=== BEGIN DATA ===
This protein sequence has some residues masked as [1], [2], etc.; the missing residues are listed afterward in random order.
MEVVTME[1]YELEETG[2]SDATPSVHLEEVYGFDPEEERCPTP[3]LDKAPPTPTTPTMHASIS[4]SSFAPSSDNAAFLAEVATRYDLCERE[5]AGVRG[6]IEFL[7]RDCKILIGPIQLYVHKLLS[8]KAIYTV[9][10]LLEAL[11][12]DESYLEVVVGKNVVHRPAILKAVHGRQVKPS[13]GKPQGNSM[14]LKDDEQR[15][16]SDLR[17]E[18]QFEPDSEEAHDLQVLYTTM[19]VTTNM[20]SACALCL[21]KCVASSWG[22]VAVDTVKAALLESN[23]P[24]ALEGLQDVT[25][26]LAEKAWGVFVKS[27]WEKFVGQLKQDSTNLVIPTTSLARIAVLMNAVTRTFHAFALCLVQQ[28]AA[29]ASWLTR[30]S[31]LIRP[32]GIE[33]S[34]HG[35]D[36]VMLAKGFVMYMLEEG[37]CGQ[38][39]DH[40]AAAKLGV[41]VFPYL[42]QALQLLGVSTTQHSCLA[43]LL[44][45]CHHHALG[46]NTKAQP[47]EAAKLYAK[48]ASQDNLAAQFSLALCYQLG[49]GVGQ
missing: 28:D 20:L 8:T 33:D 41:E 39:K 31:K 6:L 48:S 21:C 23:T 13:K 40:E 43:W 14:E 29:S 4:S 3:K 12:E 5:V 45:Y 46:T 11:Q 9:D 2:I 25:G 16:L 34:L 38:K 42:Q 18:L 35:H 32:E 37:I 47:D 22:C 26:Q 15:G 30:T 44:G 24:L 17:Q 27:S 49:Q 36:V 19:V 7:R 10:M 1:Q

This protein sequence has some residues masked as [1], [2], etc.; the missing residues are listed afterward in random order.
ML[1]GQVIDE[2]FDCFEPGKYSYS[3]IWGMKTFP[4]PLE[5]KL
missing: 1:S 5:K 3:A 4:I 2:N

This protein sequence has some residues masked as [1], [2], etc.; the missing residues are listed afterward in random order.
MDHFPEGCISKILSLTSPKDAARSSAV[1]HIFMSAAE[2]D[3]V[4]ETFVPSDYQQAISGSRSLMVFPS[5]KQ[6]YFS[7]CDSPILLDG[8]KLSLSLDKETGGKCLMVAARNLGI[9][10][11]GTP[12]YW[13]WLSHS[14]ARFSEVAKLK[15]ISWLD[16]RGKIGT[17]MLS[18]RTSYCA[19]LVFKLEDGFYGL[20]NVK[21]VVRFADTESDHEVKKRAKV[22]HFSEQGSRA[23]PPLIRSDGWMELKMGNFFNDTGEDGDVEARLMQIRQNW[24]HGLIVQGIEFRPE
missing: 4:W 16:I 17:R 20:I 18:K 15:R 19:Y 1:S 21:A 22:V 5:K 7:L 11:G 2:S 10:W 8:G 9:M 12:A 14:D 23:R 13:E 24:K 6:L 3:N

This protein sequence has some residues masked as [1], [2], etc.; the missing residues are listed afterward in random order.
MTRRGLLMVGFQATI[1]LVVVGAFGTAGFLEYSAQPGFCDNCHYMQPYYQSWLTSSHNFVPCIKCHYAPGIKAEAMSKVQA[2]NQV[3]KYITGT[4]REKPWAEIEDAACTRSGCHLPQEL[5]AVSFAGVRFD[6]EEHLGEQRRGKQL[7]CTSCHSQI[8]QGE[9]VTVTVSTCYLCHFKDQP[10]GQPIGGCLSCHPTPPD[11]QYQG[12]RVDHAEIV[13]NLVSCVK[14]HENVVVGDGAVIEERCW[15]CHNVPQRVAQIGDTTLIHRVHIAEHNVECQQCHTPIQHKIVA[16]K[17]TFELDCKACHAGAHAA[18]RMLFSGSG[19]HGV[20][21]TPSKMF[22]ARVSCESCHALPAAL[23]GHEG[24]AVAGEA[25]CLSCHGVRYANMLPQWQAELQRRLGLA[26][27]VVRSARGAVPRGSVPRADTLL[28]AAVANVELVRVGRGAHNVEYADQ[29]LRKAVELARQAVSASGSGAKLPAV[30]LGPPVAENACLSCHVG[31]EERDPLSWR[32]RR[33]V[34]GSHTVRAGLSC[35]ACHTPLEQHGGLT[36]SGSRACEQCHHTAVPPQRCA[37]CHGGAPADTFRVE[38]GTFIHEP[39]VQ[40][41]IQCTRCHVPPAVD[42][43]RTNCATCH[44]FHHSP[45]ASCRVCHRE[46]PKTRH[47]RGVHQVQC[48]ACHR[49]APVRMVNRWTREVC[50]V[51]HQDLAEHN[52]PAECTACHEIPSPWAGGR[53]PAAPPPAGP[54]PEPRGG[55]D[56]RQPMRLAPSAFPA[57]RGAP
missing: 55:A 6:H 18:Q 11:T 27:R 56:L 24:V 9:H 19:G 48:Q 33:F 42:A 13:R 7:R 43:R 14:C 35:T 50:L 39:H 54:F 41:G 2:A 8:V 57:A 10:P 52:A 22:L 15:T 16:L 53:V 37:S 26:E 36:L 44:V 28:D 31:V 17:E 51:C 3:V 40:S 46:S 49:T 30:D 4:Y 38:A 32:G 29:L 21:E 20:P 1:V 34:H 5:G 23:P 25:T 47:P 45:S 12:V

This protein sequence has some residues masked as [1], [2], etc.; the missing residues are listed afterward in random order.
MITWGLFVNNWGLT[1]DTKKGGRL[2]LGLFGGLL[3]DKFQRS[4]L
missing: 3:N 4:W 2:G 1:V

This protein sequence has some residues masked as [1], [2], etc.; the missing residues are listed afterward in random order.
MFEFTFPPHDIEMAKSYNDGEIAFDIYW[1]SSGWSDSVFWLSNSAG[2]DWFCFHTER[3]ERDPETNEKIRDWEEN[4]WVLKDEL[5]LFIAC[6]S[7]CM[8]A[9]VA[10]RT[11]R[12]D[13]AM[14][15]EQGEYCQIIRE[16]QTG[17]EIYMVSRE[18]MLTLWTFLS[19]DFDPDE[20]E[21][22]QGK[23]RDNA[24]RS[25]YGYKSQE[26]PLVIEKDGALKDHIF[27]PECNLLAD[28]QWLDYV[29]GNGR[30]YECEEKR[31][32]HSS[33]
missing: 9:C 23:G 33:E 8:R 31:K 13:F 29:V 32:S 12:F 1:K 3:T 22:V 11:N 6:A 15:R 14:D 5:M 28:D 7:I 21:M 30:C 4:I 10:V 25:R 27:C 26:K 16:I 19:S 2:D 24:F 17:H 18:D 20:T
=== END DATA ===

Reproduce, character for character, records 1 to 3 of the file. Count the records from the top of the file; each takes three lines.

This protein sequence has some residues masked as [1], [2], etc.; the missing residues are listed afterward in random order.
MEVVTME[1]YELEETG[2]SDATPSVHLEEVYGFDPEEERCPTP[3]LDKAPPTPTTPTMHASIS[4]SSFAPSSDNAAFLAEVATRYDLCERE[5]AGVRG[6]IEFL[7]RDCKILIGPIQLYVHKLLS[8]KAIYTV[9][10]LLEAL[11][12]DESYLEVVVGKNVVHRPAILKAVHGRQVKPS[13]GKPQGNSM[14]LKDDEQR[15][16]SDLR[17]E[18]QFEPDSEEAHDLQVLYTTM[19]VTTNM[20]SACALCL[21]KCVASSWG[22]VAVDTVKAALLESN[23]P[24]ALEGLQDVT[25][26]LAEKAWGVFVKS[27]WEKFVGQLKQDSTNLVIPTTSLARIAVLMNAVTRTFHAFALCLVQQ[28]AA[29]ASWLTR[30]S[31]LIRP[32]GIE[33]S[34]HG[35]D[36]VMLAKGFVMYMLEEG[37]CGQ[38][39]DH[40]AAAKLGV[41]VFPYL[42]QALQLLGVSTTQHSCLA[43]LL[44][45]CHHHALG[46]NTKAQP[47]EAAKLYAK[48]ASQDNLAAQFSLALCYQLG[49]GVGQ
missing: 28:D 20:L 8:T 33:D 41:E 39:K 31:K 6:L 48:S 21:C 23:T 13:K 40:E 43:W 14:E 29:S 4:S 3:K 12:E 5:V 45:Y 46:T 11:Q 9:D 2:I 25:G 16:L 34:L 38:K 42:Q 18:L 35:H 32:E 37:I 47:D 22:C 26:Q 15:G 30:T 44:G 24:L 17:Q 27:S 49:Q 36:V 19:V 7:R 10:M 1:Q

This protein sequence has some residues masked as [1], [2], etc.; the missing residues are listed afterward in random order.
ML[1]GQVIDE[2]FDCFEPGKYSYS[3]IWGMKTFP[4]PLE[5]KL
missing: 1:S 5:K 3:A 4:I 2:N

This protein sequence has some residues masked as [1], [2], etc.; the missing residues are listed afterward in random order.
MDHFPEGCISKILSLTSPKDAARSSAV[1]HIFMSAAE[2]D[3]V[4]ETFVPSDYQQAISGSRSLMVFPS[5]KQ[6]YFS[7]CDSPILLDG[8]KLSLSLDKETGGKCLMVAARNLGI[9][10][11]GTP[12]YW[13]WLSHS[14]ARFSEVAKLK[15]ISWLD[16]RGKIGT[17]MLS[18]RTSYCA[19]LVFKLEDGFYGL[20]NVK[21]VVRFADTESDHEVKKRAKV[22]HFSEQGSRA[23]PPLIRSDGWMELKMGNFFNDTGEDGDVEARLMQIRQNW[24]HGLIVQGIEFRPE
missing: 4:W 16:I 17:R 20:I 18:K 15:R 19:Y 1:S 21:A 22:V 5:K 7:L 11:G 2:S 10:W 8:G 9:M 12:A 14:D 23:R 13:E 24:K 6:L 3:N